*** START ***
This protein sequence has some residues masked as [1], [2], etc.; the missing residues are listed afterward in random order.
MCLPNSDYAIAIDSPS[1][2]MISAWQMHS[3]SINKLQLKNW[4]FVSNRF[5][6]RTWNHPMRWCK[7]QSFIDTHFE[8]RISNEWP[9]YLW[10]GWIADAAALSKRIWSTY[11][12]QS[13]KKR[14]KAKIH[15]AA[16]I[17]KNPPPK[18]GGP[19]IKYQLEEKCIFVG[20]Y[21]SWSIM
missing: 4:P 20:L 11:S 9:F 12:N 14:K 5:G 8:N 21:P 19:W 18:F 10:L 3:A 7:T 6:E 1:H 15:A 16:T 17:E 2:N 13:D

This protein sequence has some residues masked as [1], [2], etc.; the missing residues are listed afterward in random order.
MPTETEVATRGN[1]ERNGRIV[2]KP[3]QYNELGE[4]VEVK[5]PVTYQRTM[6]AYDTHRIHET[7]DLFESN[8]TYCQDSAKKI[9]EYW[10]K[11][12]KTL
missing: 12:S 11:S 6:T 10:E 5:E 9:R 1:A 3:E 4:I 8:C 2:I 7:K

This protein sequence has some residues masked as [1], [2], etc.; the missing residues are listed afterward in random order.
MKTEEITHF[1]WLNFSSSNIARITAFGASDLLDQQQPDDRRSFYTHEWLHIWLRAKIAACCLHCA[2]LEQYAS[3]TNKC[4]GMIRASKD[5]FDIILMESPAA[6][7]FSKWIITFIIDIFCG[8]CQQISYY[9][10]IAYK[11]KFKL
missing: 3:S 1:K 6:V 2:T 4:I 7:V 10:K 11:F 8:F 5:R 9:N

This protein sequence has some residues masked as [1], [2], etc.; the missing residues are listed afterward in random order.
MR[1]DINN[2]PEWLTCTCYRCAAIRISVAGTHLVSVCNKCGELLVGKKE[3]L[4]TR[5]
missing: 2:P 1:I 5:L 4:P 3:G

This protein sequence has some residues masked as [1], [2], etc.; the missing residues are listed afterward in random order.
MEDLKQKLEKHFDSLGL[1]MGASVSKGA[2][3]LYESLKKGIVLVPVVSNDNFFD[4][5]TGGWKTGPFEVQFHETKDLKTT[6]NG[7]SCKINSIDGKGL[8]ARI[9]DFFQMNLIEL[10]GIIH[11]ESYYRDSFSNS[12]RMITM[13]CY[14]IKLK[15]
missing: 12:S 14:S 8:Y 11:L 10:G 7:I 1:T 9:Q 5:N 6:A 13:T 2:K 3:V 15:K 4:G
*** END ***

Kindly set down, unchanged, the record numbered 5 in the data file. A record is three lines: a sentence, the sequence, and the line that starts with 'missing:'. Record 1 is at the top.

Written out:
This protein sequence has some residues masked as [1], [2], etc.; the missing residues are listed afterward in random order.
MEDLKQKLEKHFDSLGL[1]MGASVSKGA[2][3]LYESLKKGIVLVPVVSNDNFFD[4][5]TGGWKTGPFEVQFHETKDLKTT[6]NG[7]SCKINSIDGKGL[8]ARI[9]DFFQMNLIEL[10]GIIH[11]ESYYRDSFSNS[12]RMITM[13]CY[14]IKLK[15]
missing: 12:S 14:S 8:Y 11:L 10:G 7:I 1:T 9:Q 5:N 6:A 13:T 2:K 3:V 15:K 4:G